Obama’s Transportation Plan

President Obama’s latest transportation “vision” is as unrealistic as Governor Brown’s plan to pay for high-speed rail with cap-and-trade revenues. Obama proposes that Congress spend $302 billion on surface transportation over the next four years, or $75.5 billion a year. This is nearly $25 billion more per year than Congress is spending today, which is already $10 billion more per year than federal surface transportation revenues.

In the 2012 round of transportation reauthorization, the debate was whether to limit spending to actual revenues of about $40 billion a year or continue spending at historic rates of about $50 billion a year. Senate Democrats prevailed at the $50 billion rate, but only by agreeing to limit the bill to just two years instead of the usual six. That compromise expires this year just before the Highway Trust Fund runs out of money due to overspending.

In 2012, revenues (mainly from fuel taxes but also excise taxes on truck tires, trucks, buses, and trailers) in 2012 were $40.2 billion. By law, $5.0 billion of this was dedicated to transit. Congress actually spent $8.2 billion on transit while $41.1 billion nominally went to highways (but in fact some of this also went for transit and other non-highway programs). Spending increased by more than revenues in 2013 and 2014.

In fact, Congress has been spending more than revenues since at least 2001, draining the Highway Trust Fund’s reserves which were once well over $20 billion. Between 2008 and 2012, Congress supplemented the fund with $41 billion in general funds. In 2013, it added another $12.6 billion, and if spending continues at current rates it will have to add $15 billion more in 2015. Despite claims that these represent subsidies to highways, no supplements would have been necessary had Congress not diverted billions of dollars to transit each year and mandated that spending exceed revenues.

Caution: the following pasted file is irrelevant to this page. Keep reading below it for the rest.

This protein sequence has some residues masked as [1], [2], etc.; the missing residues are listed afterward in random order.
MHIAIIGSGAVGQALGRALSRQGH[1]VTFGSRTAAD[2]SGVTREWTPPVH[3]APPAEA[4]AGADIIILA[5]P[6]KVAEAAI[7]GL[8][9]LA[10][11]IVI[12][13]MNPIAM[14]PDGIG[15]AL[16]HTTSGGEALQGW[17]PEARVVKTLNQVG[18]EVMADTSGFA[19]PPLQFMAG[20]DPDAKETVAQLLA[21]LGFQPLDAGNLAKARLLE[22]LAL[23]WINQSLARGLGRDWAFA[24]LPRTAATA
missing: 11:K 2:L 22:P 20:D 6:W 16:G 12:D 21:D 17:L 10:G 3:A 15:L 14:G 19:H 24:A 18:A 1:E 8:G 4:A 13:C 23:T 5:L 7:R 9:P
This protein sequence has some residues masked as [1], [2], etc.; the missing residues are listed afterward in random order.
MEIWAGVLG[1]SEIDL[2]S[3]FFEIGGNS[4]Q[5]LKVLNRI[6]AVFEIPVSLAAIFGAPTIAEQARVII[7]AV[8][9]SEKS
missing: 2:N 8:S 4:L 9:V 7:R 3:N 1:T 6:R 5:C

Given the Republican’s animosity to deficit spending combined with both parties’ reluctance to raise taxes, Obama’s plan to increase deficit spending by 250 percent, from $10 billion to $35 billion a year, is no more than a fantasy. His proposal to rescue the Highway Trust Fund with another $63 billion supplement from a “one-time transition revenue” resulting from his proposed Pro-Growth Tax Reform is equally unrealistic, both because Congress is unlikely to pass Obama’s proposal unaltered and because there are better things to do with the money should reforms produce any one-time transition revenues.

What the president really wants is more grant programs like TIGER, which allow the Department of Transportation to both reward the president’s political supporters and support social-engineering projects such as streetcars and transit-oriented development. TIGER and similar grant making programs are not about transportation; they are about political pork barrel.